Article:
I drove up to Georgetown, Texas, to hear Tobias Wolff speak and it was pretty good. I’ve been a Wolff fan since I first read his short stories in The New Yorker, specifically “Nightingale” and “A Bullet in the Brain.” “Nightingale” is what I call stealth fantasy — it’s when a mainstream author writes fantasy, or horror, or science fiction when generally such an author holds the genre in disdain. “Nightingale” is a gorgeous story about a father who drops off his son at a military school that may or may not actually exist. And when he has second thoughts, he can’t find it again. “A Bullet in the Brain” is exactly what it sounds like, except that the ending is pure and sweet and utterly beautiful.
Wolff is an engaging speaker and touched on many topics that are close to the hearts of fans. No one asked him where he got his ideas, thank goodness, but he did talk about his influences in a funny and self-deprecating way. For instance, he compared himself to Susan Sontag and poked fun at her at the same time — she was inspired to write by reading Kirkegaard, he said, but he was inspired to write by reading Albert Payson Terhune, author of Lad: A Dog (I still have my copy from when I was a kid. I gave it to my son to read and he loved it. To find out that Wolff was also so enamored of it was just wonderful. I loved that book.) The Sontag anecdote dovetailed into Wolff’s discussion of memory and memoir, and how we make up stories to ourselves about our lives. The Robert Frost poem “The Road Less Traveled,” Wolff said, is less about making hard choices and more about making up the stories we tell about our lives at the end. (Read the last stanza. It’s right there. I’ll never look at that poem in the same way again.)
Wolff believes in the art of writing, especially of writing about something and in which a plot and character take center stage. He says that there’s been a “return to story” by modern writers, and they have given up the “mockery of belief” that has, I believe, plagued mainstream literature for far too long. Wolff was using language that most of the students and readers in the audience would understand. He bandied about “postmodernism” and “return to story.” But look, we, we being the science fiction and fantasy reader, we know what he really means. Plot. Theme. Character. Setting. Idea. All the things that we read for. And if that’s making a comeback in the mainstream world, then bravo. Because it’s been missing for far too long.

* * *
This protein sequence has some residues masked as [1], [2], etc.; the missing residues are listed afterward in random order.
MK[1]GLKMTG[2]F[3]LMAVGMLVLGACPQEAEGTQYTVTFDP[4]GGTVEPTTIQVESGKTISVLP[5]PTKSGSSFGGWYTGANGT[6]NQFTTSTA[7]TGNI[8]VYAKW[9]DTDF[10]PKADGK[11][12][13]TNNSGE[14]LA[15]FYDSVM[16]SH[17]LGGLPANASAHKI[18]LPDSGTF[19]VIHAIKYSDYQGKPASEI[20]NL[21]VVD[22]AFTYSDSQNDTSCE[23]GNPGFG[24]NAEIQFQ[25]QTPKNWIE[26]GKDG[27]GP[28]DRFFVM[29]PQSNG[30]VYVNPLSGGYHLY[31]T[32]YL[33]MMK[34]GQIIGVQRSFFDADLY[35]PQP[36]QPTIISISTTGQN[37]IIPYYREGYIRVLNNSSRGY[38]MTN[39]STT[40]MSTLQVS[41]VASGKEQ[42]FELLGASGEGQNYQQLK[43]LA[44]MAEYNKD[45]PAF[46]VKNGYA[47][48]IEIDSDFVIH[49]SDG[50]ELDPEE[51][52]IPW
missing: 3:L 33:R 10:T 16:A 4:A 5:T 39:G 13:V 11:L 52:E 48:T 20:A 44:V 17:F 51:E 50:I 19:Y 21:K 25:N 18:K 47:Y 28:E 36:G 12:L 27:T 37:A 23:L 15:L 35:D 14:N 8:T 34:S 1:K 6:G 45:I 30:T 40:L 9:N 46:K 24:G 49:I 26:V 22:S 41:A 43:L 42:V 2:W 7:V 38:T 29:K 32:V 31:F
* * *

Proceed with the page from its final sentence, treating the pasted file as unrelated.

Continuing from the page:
He talked about the immersive experience of getting lost in a book by looking at what are essentially black marks on a white page and how the dearth of readers among young people is a great loss and worries him. Who will be my readers? he asks.
And lastly, he touched on a topic dear to my heart and here I wrote down his words.
“People think they ought to be able to write like great writers right away. They say, ‘But I know all these words.'”
That got a laugh. I think the statement was directed at the students in the audience, as Southwestern has a prestigious writing program. But it works for all of us. Writing is a craft, and a craft takes hard work. We don’t expect to get other art forms right away, and yet we think that because we “know all these words” we can write. This is part of why I think NaNo is a problem because it devalues the process and turns it into a stunt. But here’s the deal. To become a better writer, of course you have to write, but you also have to read. Read the best. And let the best influence you. In return, find your own voice, your own characters, your own words.
I picked up a copy of Wolff’s collection Our Story Begins, and read “Nightingale” while waiting in line for it to be signed. I’ll read it again tonight. That story is one of the best of the last century and maybe one of the standouts of American literature. When I got up to him, I stammered out how much I loved that story and looked forward to reading it again and again. He seemed genuinely pleased